Definition of a Tariff
Tariff Definition: What is a tariff? A Tariff is a tax placed on goods imported from foreign countries. Tariffs enable a nation to raise money from these taxes and at the same time protect a nation's goods from cheaper priced foreign items.
Tariff of 1832 for kids: History of the Protective Tariffs
The Tariff of 1832 was the fourth in a series of 'protective' tariffs implemented by the government. The protective tariffs taxed all foreign goods, to boost the sales of US products and protect manufacturers in the North from cheap British goods. The 1828 Tariff of Abominations was given this name reflecting the outrage of the Southern states whose economy was being damaged firstly by having to pay higher prices on goods the South did not produce, and secondly increased taxes on British imports made it difficult for Britain to pay for the cotton they imported from the South. There was also opposition in New England states because it included the clause by which the taxes on raw materials were also considerably increased considerably.
The Tariff of 1816 placed a 20-25% tax on all foreign goods
The Tariff of 1824 was the second protective tariff. It raised the duties still higher. There was 35% duty on imported iron, wool, cotton, and hemp.
The Tariff of 1828 (the Tariff of Abominations) was the third protective tariff and taxes increased to nearly 50%
These protectionist tariffs had their origins in the set of economic policies known as the Henry Clay 'American System'
Who opposed the Protective Tariffs?
The Tariff of 1832 and the Tariff of Abominations was most fiercely opposed by the Southern states led by South Carolina who contended that the protectionist tariffs were unconstitutional. Robert Hayne and John C. Calhoun spearheaded the nullification drive. John C. Calhoun wrote the South Carolina Exposition in 1828 explaining the Nullification Doctrine. However, as John C. Calhoun was Vice-President, and presided over the debates of the Senate, the ideas contained in the South Carolina Exposition document were conveyed in a series of speeches by Senator Robert Hayne of South Carolina. In November 1832 a South Carolina state convention passed an ordinance of nullification on November 24, 1832, declaring that the tariffs of both 1828 and 1832 were unconstitutional and unenforceable and therefore null and void.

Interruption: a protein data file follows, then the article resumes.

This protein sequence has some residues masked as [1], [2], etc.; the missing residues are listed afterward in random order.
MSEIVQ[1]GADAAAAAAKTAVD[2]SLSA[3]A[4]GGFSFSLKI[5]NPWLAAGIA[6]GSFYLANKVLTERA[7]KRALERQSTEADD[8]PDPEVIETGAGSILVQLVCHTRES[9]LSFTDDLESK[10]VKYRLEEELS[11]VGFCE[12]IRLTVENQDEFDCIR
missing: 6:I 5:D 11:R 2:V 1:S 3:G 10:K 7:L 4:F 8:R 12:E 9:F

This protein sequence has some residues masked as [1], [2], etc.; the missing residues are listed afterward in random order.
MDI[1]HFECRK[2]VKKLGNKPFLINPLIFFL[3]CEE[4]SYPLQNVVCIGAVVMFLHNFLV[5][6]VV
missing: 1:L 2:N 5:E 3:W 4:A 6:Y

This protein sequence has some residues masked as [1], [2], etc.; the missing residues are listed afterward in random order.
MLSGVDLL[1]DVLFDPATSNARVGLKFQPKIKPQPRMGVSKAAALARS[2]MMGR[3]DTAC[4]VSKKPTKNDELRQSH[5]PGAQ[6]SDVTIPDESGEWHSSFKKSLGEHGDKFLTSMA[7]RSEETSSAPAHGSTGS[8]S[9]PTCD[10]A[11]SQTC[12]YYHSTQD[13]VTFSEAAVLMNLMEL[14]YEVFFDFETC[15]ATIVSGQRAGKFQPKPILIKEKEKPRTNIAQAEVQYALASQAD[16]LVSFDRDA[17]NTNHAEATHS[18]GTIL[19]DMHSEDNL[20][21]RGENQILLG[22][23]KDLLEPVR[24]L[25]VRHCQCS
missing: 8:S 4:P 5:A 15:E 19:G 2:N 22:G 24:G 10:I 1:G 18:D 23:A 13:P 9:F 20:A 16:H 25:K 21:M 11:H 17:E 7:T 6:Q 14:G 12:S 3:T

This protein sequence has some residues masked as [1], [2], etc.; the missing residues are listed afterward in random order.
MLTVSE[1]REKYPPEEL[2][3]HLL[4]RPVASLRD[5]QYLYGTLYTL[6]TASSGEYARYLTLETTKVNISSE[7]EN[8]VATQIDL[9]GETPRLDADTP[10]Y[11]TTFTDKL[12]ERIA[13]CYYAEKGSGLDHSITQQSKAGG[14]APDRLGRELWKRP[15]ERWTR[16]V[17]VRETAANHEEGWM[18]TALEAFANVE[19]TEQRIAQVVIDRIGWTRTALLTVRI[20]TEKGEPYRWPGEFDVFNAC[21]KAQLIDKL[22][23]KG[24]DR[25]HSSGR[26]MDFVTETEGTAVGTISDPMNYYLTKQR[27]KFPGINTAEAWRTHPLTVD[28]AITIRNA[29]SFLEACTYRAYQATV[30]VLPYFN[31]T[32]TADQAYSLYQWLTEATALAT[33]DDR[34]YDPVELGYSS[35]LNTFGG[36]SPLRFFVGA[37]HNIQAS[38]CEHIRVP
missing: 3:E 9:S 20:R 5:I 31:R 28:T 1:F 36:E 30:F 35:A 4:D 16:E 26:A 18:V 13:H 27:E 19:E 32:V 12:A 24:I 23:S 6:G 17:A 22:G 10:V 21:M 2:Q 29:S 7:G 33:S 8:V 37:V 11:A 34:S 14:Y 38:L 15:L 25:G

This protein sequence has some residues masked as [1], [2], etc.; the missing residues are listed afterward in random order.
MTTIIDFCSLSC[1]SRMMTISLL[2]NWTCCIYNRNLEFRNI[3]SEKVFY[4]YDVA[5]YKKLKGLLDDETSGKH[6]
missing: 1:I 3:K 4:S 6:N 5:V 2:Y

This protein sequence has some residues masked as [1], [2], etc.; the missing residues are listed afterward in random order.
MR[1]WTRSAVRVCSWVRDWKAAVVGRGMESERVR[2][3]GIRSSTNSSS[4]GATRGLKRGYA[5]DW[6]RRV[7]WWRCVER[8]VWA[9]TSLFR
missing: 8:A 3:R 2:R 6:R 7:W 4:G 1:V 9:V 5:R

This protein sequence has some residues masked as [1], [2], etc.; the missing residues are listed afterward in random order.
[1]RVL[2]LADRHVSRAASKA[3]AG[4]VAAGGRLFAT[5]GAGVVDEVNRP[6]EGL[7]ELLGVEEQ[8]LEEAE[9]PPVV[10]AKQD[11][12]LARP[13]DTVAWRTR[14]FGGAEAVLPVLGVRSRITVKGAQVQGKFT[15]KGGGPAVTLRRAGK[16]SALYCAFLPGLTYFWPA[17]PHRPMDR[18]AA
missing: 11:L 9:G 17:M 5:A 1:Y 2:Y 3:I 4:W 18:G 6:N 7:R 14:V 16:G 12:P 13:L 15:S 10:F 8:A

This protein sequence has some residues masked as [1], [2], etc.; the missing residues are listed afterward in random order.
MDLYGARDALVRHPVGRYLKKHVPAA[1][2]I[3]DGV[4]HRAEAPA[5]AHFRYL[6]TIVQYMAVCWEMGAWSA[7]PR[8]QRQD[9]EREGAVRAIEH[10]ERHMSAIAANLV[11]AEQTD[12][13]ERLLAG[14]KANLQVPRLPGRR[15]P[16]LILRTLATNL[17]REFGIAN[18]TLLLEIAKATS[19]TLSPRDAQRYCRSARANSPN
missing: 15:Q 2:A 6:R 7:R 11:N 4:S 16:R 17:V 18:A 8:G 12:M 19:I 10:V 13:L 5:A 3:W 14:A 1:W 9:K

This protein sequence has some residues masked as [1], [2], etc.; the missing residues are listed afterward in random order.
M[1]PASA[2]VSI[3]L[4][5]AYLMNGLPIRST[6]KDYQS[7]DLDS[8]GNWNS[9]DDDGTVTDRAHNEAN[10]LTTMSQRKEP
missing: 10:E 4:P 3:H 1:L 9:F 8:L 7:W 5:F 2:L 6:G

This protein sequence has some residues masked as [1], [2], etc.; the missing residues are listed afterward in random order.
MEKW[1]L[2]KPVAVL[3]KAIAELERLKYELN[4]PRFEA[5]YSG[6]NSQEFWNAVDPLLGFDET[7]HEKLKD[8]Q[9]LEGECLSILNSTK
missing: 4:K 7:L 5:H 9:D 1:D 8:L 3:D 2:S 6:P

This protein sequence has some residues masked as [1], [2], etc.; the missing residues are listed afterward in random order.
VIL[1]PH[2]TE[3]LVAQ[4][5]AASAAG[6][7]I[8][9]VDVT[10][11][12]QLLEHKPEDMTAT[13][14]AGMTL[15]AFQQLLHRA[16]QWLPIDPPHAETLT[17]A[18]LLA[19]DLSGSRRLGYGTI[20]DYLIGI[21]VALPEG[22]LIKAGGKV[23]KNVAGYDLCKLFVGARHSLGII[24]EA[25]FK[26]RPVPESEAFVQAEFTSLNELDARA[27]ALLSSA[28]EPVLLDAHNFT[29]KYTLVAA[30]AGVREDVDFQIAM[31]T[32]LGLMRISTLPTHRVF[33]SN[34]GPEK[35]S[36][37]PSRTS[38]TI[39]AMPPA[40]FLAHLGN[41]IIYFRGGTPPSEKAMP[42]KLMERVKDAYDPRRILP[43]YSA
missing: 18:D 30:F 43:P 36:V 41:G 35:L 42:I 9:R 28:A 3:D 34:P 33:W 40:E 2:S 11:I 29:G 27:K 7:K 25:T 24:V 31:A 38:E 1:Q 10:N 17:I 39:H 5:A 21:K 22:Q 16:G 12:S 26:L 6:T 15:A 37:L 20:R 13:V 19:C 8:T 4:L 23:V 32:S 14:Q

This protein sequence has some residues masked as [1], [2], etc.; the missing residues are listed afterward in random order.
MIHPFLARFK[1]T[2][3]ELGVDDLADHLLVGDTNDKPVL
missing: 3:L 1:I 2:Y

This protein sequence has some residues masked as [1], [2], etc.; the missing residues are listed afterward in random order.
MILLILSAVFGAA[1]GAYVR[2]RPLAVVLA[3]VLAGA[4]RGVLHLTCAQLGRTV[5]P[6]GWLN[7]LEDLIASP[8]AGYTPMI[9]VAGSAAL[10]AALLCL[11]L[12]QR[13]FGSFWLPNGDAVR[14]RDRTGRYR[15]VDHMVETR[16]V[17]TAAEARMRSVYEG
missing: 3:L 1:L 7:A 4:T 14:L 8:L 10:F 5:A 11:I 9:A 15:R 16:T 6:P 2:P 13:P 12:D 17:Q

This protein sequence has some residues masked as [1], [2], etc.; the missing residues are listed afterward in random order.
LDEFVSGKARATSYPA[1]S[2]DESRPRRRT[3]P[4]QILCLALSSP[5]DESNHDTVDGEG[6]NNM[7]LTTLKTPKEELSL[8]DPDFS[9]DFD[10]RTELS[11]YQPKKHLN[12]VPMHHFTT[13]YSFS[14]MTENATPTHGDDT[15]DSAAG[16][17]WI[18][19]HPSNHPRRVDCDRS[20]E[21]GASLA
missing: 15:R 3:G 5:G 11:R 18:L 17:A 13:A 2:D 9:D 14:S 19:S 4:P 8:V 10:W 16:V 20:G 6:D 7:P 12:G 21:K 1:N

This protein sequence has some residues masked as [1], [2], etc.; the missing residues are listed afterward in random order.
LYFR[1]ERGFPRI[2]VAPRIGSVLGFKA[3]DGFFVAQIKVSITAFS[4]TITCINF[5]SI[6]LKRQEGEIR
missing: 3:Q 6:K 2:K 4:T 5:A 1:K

What was the Purpose of the Tariff of 1832?
The reaction to the 1828 Tariff of Abominations was so severe that the Tariff of 1832 was passed to reduce the tax rates in an attempt to resolve the conflict created by the passage of the bill.
Who drafted the Tariff of 1832?
John Quincy Adams was made a scapegoat for the 1828 Tariff of Abominations by his political enemies and had lost the election to Andrew Jackson. He remained in politics and was sworn in as a United States Representative on December 5, 1831, and 7 days later was appointed chairman of the Committee of Manufactures whose function was to draft tariff bills. The Tariff of 1832 was therefore largely written by John Quincy Adams in his role of chairman of the Committee on Manufactures.
Tariff of 1832 for kids: Significance of the Protective Tariffs
The situation was extremely serious and South Carolina threatened to secede if the federal government attempted to collect the tariff duties. This led to the Nullification Crisis.